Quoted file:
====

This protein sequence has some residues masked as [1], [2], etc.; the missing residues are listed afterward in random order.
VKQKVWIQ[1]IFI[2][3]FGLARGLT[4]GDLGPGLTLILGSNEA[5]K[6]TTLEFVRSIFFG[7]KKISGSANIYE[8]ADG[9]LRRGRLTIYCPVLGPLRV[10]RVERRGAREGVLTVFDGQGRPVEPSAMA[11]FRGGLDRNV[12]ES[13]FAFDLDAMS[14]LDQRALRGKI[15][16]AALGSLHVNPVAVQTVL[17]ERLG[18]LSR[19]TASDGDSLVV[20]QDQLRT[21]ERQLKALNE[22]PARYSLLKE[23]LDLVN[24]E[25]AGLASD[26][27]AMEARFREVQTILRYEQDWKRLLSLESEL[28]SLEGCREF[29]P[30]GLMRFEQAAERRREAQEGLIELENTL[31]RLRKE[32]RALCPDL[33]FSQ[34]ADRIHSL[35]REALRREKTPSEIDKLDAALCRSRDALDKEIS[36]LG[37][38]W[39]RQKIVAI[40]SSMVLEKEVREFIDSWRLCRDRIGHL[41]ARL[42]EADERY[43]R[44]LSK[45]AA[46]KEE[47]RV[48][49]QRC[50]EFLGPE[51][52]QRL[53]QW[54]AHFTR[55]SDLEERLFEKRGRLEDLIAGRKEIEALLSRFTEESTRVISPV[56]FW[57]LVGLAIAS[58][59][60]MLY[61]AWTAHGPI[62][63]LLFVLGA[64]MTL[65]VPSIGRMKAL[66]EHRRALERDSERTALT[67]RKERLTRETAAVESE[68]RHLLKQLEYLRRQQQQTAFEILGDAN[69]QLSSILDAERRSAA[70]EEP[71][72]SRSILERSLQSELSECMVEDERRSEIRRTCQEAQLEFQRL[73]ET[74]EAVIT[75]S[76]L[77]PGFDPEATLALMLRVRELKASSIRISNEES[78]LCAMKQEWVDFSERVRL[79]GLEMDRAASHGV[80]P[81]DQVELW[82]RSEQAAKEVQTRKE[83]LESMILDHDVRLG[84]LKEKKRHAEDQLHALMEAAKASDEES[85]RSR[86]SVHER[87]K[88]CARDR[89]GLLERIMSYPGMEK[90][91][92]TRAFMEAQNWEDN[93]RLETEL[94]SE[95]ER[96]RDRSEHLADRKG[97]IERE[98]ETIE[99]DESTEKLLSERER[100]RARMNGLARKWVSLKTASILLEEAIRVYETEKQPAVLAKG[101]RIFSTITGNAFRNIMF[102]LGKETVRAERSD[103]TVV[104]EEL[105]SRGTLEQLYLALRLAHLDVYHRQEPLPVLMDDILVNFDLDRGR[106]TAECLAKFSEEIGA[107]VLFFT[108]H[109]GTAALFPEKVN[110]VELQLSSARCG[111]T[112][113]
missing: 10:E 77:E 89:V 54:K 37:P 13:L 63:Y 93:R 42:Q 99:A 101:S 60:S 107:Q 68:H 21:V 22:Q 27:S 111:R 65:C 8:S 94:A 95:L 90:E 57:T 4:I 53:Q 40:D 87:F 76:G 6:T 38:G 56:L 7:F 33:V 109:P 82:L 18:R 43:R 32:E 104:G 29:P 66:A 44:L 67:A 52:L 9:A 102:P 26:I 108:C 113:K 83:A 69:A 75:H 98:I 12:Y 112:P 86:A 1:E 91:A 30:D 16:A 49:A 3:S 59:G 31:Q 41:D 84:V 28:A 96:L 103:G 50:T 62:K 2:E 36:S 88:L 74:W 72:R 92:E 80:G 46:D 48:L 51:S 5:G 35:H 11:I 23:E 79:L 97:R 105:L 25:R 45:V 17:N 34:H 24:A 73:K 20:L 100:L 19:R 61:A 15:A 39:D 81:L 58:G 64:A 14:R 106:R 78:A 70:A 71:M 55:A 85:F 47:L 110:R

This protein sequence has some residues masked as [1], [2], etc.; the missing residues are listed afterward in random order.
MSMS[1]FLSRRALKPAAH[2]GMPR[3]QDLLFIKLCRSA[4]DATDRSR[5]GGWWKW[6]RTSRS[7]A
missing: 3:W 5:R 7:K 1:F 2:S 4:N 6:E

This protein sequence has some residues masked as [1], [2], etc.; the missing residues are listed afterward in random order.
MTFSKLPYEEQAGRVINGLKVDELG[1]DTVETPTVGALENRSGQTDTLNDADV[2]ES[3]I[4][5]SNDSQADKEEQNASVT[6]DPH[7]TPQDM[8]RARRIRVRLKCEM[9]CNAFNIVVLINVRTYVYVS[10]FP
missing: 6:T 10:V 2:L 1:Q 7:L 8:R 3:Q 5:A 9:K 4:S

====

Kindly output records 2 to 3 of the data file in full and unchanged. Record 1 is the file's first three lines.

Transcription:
This protein sequence has some residues masked as [1], [2], etc.; the missing residues are listed afterward in random order.
MSMS[1]FLSRRALKPAAH[2]GMPR[3]QDLLFIKLCRSA[4]DATDRSR[5]GGWWKW[6]RTSRS[7]A
missing: 3:W 5:R 7:K 1:F 2:S 4:N 6:E

This protein sequence has some residues masked as [1], [2], etc.; the missing residues are listed afterward in random order.
MTFSKLPYEEQAGRVINGLKVDELG[1]DTVETPTVGALENRSGQTDTLNDADV[2]ES[3]I[4][5]SNDSQADKEEQNASVT[6]DPH[7]TPQDM[8]RARRIRVRLKCEM[9]CNAFNIVVLINVRTYVYVS[10]FP
missing: 6:T 10:V 2:L 1:Q 7:L 8:R 3:Q 5:A 9:K 4:S